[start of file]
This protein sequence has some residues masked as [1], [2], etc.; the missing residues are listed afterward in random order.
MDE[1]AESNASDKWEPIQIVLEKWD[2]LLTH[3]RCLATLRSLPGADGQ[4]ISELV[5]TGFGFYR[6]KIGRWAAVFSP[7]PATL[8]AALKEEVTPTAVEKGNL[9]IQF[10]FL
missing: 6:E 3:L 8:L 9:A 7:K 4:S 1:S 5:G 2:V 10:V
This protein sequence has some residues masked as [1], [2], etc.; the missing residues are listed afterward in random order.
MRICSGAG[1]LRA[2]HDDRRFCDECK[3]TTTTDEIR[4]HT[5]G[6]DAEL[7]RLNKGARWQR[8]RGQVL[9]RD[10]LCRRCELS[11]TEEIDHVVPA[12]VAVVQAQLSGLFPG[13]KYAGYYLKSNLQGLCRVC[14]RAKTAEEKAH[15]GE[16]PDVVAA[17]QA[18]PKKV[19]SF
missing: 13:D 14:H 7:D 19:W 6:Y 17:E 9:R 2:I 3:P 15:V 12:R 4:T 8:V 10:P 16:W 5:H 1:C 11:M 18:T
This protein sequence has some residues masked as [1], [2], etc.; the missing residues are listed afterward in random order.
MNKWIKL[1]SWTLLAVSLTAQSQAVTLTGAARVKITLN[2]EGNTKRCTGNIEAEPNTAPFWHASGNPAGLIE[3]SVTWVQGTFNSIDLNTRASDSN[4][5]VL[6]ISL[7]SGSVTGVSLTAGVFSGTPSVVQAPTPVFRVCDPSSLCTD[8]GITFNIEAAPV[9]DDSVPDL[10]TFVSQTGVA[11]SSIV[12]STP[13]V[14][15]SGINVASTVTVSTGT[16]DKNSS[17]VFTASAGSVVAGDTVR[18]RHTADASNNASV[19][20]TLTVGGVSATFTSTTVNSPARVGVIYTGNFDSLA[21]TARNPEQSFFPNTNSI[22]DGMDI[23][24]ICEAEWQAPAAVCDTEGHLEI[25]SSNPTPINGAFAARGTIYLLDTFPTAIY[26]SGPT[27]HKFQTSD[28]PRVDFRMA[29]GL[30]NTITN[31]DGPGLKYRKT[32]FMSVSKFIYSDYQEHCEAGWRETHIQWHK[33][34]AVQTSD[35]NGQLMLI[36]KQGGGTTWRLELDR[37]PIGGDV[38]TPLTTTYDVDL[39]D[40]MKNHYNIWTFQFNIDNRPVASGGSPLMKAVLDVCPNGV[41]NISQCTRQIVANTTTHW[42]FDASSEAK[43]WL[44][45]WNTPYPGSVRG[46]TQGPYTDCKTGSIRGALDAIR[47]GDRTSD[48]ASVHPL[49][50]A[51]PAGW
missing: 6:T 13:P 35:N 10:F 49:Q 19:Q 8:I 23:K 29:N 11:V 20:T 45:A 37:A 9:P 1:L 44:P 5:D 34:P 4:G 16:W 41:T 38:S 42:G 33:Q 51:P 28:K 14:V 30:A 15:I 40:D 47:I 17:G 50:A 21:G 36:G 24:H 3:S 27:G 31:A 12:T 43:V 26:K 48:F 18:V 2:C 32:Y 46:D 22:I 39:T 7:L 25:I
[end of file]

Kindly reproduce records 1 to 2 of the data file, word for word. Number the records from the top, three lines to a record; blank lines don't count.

This protein sequence has some residues masked as [1], [2], etc.; the missing residues are listed afterward in random order.
MDE[1]AESNASDKWEPIQIVLEKWD[2]LLTH[3]RCLATLRSLPGADGQ[4]ISELV[5]TGFGFYR[6]KIGRWAAVFSP[7]PATL[8]AALKEEVTPTAVEKGNL[9]IQF[10]FL
missing: 6:E 3:L 8:L 9:A 7:K 4:S 1:S 5:G 2:V 10:V
This protein sequence has some residues masked as [1], [2], etc.; the missing residues are listed afterward in random order.
MRICSGAG[1]LRA[2]HDDRRFCDECK[3]TTTTDEIR[4]HT[5]G[6]DAEL[7]RLNKGARWQR[8]RGQVL[9]RD[10]LCRRCELS[11]TEEIDHVVPA[12]VAVVQAQLSGLFPG[13]KYAGYYLKSNLQGLCRVC[14]RAKTAEEKAH[15]GE[16]PDVVAA[17]QA[18]PKKV[19]SF
missing: 13:D 14:H 7:D 19:W 6:Y 17:E 9:R 2:I 3:P 15:V 12:R 4:T 8:V 10:P 16:W 5:H 1:C 11:M 18:T